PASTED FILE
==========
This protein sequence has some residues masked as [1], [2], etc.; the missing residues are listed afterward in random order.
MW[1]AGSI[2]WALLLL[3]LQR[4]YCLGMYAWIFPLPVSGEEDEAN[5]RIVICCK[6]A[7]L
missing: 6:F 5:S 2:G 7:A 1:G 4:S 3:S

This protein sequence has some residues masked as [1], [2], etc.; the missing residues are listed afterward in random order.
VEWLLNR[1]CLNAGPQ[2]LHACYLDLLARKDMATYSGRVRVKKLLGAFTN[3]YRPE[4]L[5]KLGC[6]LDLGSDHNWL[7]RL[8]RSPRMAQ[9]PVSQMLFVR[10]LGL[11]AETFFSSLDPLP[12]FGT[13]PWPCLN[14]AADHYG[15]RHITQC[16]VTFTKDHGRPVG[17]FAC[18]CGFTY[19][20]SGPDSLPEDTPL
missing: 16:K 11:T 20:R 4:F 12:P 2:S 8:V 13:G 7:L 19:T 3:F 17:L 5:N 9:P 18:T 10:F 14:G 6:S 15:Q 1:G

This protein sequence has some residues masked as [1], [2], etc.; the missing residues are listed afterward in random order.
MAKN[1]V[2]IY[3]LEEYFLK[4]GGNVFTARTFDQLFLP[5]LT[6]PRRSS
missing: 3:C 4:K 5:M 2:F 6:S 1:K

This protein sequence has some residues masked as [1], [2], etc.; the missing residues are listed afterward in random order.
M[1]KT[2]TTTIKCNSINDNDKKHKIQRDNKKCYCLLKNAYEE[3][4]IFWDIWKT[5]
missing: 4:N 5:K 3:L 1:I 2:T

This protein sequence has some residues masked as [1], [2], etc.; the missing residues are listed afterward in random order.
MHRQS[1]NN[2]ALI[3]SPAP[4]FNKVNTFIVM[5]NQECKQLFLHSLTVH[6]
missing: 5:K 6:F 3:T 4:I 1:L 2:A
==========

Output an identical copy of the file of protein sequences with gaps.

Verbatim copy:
This protein sequence has some residues masked as [1], [2], etc.; the missing residues are listed afterward in random order.
MW[1]AGSI[2]WALLLL[3]LQR[4]YCLGMYAWIFPLPVSGEEDEAN[5]RIVICCK[6]A[7]L
missing: 6:F 5:S 2:G 7:A 1:G 4:S 3:S

This protein sequence has some residues masked as [1], [2], etc.; the missing residues are listed afterward in random order.
VEWLLNR[1]CLNAGPQ[2]LHACYLDLLARKDMATYSGRVRVKKLLGAFTN[3]YRPE[4]L[5]KLGC[6]LDLGSDHNWL[7]RL[8]RSPRMAQ[9]PVSQMLFVR[10]LGL[11]AETFFSSLDPLP[12]FGT[13]PWPCLN[14]AADHYG[15]RHITQC[16]VTFTKDHGRPVG[17]FAC[18]CGFTY[19][20]SGPDSLPEDTPL
missing: 16:K 11:T 20:R 4:F 12:P 2:S 8:V 13:G 7:L 19:T 3:F 17:L 5:N 9:P 18:T 10:F 14:G 6:S 15:Q 1:G

This protein sequence has some residues masked as [1], [2], etc.; the missing residues are listed afterward in random order.
MAKN[1]V[2]IY[3]LEEYFLK[4]GGNVFTARTFDQLFLP[5]LT[6]PRRSS
missing: 3:C 4:K 5:M 2:F 6:S 1:K

This protein sequence has some residues masked as [1], [2], etc.; the missing residues are listed afterward in random order.
M[1]KT[2]TTTIKCNSINDNDKKHKIQRDNKKCYCLLKNAYEE[3][4]IFWDIWKT[5]
missing: 4:N 5:K 3:L 1:I 2:T

This protein sequence has some residues masked as [1], [2], etc.; the missing residues are listed afterward in random order.
MHRQS[1]NN[2]ALI[3]SPAP[4]FNKVNTFIVM[5]NQECKQLFLHSLTVH[6]
missing: 5:K 6:F 3:T 4:I 1:L 2:A